With the BP Whiting, Ind. refinery down for the count, it seems other refineries may put off maintenance to try to fill that void. A Bloomberg news story reports that, "At least one Midwestern refinery is said to be considering a delay in maintenance work after a slowdown at BP Plc's plant near Chicago sent regional profit margins to a seven-year high."
Phillips 66 is weighing the postponement of a planned September turnaround at its Wood River, Ill., refinery by several weeks, people familiar with the deliberations said. They had better, because demand in the United States is much stronger than anticipated. The Energy Information Administration estimated Tuesday that as much as 140,000 barrels a day of gasoline output is being lost after leaks at the biggest crude unit in BP's Whiting refinery reduced operations there. Given how strong margins are, it wouldn't be surprising.
Bloomberg also reports: "Tempting refiners to rethink the tradition of doing repairs after the peak gasoline season wanes in September are profit margins that reached $50.48 in the Chicago area on Aug. 12, the highest since September 2008. On the same day, the spread between gasoline and oil traded in New York was $30.73. A decline to a $38.19 margin in Chicago on Tuesday still leaves the regional spread at its highest in more than two years."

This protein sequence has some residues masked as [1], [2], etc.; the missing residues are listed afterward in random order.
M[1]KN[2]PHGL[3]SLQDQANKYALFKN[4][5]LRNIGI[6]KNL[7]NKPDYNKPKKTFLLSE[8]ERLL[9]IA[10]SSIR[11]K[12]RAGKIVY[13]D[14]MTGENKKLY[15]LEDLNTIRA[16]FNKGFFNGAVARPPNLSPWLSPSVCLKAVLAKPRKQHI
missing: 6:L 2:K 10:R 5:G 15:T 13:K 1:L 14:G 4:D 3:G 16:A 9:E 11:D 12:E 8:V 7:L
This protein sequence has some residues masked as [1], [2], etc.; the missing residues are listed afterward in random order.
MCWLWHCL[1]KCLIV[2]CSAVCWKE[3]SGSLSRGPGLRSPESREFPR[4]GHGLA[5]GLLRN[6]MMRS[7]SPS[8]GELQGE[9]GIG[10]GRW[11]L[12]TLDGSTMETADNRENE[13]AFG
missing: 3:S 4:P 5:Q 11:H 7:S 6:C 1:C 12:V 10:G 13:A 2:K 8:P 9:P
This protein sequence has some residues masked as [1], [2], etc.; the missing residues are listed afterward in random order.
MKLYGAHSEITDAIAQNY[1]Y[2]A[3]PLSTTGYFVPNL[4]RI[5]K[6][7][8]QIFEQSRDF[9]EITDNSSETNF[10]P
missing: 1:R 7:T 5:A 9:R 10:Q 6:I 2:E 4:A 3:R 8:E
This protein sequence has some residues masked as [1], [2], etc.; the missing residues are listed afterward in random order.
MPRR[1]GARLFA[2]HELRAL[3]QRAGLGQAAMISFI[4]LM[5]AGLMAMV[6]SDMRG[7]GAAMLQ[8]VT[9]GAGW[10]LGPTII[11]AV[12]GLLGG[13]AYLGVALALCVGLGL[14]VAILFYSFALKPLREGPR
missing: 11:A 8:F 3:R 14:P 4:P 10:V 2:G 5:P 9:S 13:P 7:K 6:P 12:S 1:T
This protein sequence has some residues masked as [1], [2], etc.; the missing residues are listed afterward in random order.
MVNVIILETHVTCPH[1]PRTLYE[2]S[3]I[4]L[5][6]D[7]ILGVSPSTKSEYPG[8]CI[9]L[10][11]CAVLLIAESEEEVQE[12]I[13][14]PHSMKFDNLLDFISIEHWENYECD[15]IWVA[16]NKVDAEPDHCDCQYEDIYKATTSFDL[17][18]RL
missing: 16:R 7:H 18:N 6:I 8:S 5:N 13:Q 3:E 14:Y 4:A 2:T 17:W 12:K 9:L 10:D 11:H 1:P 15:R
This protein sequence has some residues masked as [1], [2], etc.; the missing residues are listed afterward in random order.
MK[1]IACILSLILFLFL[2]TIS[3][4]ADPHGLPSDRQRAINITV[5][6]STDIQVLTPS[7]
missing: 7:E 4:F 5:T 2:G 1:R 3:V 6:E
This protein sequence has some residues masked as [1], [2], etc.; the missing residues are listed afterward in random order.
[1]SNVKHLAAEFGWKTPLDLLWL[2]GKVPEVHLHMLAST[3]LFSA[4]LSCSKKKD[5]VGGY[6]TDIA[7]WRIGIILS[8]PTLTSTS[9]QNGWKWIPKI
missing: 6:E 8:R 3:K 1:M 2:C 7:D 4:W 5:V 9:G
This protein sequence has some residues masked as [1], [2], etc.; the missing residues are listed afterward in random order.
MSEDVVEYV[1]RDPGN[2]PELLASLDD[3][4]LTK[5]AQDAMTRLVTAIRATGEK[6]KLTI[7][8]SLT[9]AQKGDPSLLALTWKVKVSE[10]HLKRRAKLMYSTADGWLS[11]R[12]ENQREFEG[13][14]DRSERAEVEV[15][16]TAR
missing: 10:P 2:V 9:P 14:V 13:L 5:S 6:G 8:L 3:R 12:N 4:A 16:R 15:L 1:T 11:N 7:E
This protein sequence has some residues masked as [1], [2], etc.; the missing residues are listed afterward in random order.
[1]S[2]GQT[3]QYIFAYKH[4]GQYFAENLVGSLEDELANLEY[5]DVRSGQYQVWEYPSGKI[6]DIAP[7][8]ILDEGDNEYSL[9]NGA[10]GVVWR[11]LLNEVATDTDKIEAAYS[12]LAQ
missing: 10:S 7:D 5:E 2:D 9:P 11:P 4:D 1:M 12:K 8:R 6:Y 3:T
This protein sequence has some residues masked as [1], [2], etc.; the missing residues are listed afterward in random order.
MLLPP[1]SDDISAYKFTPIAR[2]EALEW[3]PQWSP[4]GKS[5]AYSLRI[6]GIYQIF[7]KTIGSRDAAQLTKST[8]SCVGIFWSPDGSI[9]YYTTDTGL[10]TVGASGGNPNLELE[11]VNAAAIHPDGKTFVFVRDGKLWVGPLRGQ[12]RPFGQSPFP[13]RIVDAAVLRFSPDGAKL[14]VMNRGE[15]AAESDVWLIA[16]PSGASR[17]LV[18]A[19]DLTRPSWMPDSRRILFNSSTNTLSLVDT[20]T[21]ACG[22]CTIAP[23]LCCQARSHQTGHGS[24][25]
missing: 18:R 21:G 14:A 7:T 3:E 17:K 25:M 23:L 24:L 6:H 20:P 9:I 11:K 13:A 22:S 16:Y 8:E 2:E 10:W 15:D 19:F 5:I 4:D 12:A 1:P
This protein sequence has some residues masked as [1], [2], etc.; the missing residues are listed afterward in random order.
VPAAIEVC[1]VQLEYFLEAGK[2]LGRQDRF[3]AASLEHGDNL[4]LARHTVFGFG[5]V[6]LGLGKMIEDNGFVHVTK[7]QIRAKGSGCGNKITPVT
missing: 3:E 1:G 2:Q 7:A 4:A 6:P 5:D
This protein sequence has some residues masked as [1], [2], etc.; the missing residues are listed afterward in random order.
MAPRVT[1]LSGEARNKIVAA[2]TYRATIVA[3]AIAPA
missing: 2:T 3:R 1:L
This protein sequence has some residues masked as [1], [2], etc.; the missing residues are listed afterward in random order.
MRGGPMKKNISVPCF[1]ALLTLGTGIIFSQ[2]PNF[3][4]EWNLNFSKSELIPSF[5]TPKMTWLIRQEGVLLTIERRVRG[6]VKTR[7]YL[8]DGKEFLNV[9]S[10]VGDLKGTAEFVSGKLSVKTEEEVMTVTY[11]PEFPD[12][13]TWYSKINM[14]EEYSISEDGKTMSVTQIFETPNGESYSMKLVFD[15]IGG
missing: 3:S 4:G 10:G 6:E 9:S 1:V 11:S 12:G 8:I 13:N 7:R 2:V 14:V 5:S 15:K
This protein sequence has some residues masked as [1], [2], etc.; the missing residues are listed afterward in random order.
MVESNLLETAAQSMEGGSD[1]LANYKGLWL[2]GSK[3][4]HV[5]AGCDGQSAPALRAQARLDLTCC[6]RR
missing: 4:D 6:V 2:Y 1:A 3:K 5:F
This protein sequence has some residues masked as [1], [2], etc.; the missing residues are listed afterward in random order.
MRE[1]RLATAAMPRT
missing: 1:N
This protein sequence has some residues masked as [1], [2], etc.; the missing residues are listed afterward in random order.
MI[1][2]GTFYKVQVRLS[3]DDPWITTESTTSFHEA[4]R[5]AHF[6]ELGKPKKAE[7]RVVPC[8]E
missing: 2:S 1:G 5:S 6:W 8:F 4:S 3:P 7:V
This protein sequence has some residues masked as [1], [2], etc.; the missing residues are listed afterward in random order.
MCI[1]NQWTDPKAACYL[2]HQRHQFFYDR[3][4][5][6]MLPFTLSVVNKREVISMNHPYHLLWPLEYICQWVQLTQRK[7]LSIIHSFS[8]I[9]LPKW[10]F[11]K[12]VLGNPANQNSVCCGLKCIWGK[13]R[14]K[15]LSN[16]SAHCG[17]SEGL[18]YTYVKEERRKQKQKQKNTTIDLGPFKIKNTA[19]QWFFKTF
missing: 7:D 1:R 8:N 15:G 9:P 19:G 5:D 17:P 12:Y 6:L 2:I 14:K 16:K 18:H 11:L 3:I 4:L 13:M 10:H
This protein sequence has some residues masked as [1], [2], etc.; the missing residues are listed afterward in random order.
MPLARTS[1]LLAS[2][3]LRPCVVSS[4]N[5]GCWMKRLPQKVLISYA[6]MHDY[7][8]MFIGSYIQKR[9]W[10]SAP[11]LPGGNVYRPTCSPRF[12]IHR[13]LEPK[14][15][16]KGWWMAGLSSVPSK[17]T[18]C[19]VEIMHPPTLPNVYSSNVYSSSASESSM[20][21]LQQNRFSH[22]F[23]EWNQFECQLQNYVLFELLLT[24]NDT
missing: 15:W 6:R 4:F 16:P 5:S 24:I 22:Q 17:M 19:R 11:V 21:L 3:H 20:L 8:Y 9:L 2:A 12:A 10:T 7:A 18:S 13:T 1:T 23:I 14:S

The American Petroleum Institute (API) showed that U.S. demand continues to be resilient. The American Petroleum Institute reports inventories of crude oil U.S. fell by 2.3 million barrels and gasoline supplies fell by 1.5 million barrels. This comes as OPEC continues to pump at a high level.
More oil pain. The Financial Times reports that "Norway's $870 billion oil fund suffered its first negative return in three years as weak equity and bond markets weighed on the world's largest sovereign wealth fund. The fund had a negative return of 0.9% in the second quarter, dragged down by a loss of 2.2% on bonds and of 0.2% on equities. But it still managed to beat its benchmark by 0.4 percentage points."